More and more people were leaving the country and so far the border authorities were letting them through. Ivan didn’t want to leave at first, but his sister persuaded him. We tried to convince my father and his wife to come with us, but my father simply said, “You cannot transplant an old tree.” He had been sick for some time and was suffering from regular high fevers that the doctors couldn’t seem to diagnose. My stepmother also had signs of Parkinson’s disease. Despite all of this, my father heroically encouraged us to leave the country, declaring, “I know that you’re leaving not because you don’t love us, but because you want to secure a better future for your children.”

After a month of waiting, the Canadian consulate gave us our airplane tickets — they were free of charge with our promise to repay them as soon as we were able. Our group arrived at Pearson International airport in Toronto on November 21, 1968, a historic day in the life of our family.

Left to right: Joe, Kathy (Katka), Agnes and Tomas outside their home in Thorncliffe Park, Toronto, 1969.

When we landed in Toronto, Joe’s sister, Aranka, her son, Tomy, and Gordon Singer, one of Joe’s colleagues from the University of Prague, met us at the airport and took us to our assigned accommodations at the Ford Hotel. The day we arrived was both snowy and rainy, and the Ford was a very substandard hotel, so our first impression of Toronto was depressing. On top of all this gloom, we learned that Aranka’s husband, Fred, had suffered a massive heart attack just four days earlier and was in the intensive care unit. Aranka had never worked in Canada and was very concerned about their financial future. As new immigrants we didn’t have much money or a permanent place to live, so we weren’t in any position to help her. What was encouraging, however, was that Gordon Singer promised to help Joe find an engineering job.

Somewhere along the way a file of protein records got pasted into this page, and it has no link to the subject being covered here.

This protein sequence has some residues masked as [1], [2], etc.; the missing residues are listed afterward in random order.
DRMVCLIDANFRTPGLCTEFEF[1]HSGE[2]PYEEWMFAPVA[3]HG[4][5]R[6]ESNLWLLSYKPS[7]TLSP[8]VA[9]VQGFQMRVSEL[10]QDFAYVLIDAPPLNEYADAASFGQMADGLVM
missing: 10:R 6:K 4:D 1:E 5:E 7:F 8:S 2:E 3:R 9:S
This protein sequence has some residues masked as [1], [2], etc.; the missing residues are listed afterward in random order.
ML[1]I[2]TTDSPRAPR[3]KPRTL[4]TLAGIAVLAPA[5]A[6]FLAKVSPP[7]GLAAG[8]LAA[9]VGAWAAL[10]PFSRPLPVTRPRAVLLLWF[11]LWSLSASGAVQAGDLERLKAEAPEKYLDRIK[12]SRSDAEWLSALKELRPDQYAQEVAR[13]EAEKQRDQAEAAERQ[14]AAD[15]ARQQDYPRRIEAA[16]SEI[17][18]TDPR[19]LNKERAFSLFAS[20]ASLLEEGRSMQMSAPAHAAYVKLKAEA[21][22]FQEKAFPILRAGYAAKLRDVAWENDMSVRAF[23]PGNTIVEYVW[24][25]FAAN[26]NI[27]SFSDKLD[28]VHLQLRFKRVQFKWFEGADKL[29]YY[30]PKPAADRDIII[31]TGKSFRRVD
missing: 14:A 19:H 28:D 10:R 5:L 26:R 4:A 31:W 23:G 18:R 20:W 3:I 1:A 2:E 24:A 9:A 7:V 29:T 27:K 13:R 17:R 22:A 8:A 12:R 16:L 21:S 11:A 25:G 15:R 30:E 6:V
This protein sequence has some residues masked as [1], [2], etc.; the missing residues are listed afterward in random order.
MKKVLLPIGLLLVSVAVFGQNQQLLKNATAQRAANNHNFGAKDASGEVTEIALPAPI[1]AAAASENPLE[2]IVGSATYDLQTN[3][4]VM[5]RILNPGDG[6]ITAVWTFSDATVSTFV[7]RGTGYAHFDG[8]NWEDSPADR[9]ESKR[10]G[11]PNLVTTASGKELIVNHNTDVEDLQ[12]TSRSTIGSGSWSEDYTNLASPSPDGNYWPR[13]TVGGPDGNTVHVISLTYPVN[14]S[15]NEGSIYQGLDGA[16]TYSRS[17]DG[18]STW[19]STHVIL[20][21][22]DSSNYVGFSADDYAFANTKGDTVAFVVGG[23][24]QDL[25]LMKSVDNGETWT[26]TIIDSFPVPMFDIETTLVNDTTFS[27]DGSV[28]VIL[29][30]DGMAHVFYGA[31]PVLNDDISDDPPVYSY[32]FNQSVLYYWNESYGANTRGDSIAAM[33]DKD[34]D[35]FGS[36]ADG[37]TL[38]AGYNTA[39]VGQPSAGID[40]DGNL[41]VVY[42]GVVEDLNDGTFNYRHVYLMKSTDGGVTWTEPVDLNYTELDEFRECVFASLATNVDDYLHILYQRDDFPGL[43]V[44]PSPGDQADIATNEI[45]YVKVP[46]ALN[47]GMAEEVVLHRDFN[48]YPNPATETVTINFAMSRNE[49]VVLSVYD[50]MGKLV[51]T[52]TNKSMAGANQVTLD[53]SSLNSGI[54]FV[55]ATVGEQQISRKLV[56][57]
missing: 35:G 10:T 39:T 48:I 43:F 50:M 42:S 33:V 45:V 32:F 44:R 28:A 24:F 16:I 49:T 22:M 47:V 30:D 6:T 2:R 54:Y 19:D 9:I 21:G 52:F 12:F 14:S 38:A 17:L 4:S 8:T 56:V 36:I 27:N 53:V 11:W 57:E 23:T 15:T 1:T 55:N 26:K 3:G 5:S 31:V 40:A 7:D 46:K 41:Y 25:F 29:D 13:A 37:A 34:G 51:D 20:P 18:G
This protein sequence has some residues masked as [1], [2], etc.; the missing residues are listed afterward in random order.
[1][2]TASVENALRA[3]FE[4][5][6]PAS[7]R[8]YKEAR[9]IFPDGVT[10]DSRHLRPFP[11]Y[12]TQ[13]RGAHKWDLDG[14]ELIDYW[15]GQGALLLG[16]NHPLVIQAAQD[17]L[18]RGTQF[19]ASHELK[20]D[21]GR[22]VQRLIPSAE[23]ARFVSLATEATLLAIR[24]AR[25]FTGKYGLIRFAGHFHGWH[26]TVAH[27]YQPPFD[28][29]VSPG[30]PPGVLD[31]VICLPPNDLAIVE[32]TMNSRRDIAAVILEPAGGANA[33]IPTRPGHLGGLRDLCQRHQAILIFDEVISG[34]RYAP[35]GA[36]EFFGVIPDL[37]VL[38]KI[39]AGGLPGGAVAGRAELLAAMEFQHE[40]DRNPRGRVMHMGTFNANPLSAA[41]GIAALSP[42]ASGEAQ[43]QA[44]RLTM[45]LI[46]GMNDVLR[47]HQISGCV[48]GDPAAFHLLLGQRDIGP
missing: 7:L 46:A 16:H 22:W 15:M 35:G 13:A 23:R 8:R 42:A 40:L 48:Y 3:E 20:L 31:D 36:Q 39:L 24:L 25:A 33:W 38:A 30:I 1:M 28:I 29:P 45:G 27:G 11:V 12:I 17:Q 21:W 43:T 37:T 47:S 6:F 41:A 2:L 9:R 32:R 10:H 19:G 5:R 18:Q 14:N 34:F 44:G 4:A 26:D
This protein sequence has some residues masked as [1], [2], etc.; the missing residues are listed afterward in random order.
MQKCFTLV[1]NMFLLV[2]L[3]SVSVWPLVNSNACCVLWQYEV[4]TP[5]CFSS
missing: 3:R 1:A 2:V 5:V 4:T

The immigration authorities recognized Joe’s proficiency in English and asked him to serve as a translator for the hundreds of newly arrived Czechoslovakian immigrants. Canada was very generous to us: we got free accommodations and a daily food allowance. Many of the immigrants in Ontario also received financial support for six months of full-time English-language instruction. After three days of working for them as a translator, the immigration officials sent Joe to the city hall building department to apply for a position as a civil engineer. His interview went well and he was offered a job that started within the week.

although the apartment was much nicer than the place we had had in Košice, the superintendent turned out to be an antisemite. The Veselys had moved into the same building and none of us liked living there. Enrolling Tom and Katka in Leaside High School ended up being another bad decision. In hindsight, we realized that we should have moved to a Jewish area where the children would have been far more understanding of new immigrant children than was the case in the very settled Anglo-Saxon culture of Leaside.

Tom’s experience at Leaside High School had a negative impact on him for many years. He started getting homesick and had trouble finding his place in this new society. Katka’s situation was slightly better since she was able to make friends with two girls from immigrant families — Yuko Watanabe, a Japanese girl, and Jenin, an Arab girl. Although several other Czechoslovakian immigrant children attended the same school, both Tom and Katka still felt isolated and not at all accepted by most of their fellow students. After living in our apartment at 892 Eglinton Avenue East for five months, we decided to move to Thorncliffe Park, where a new Czechoslovakian community was developing. ”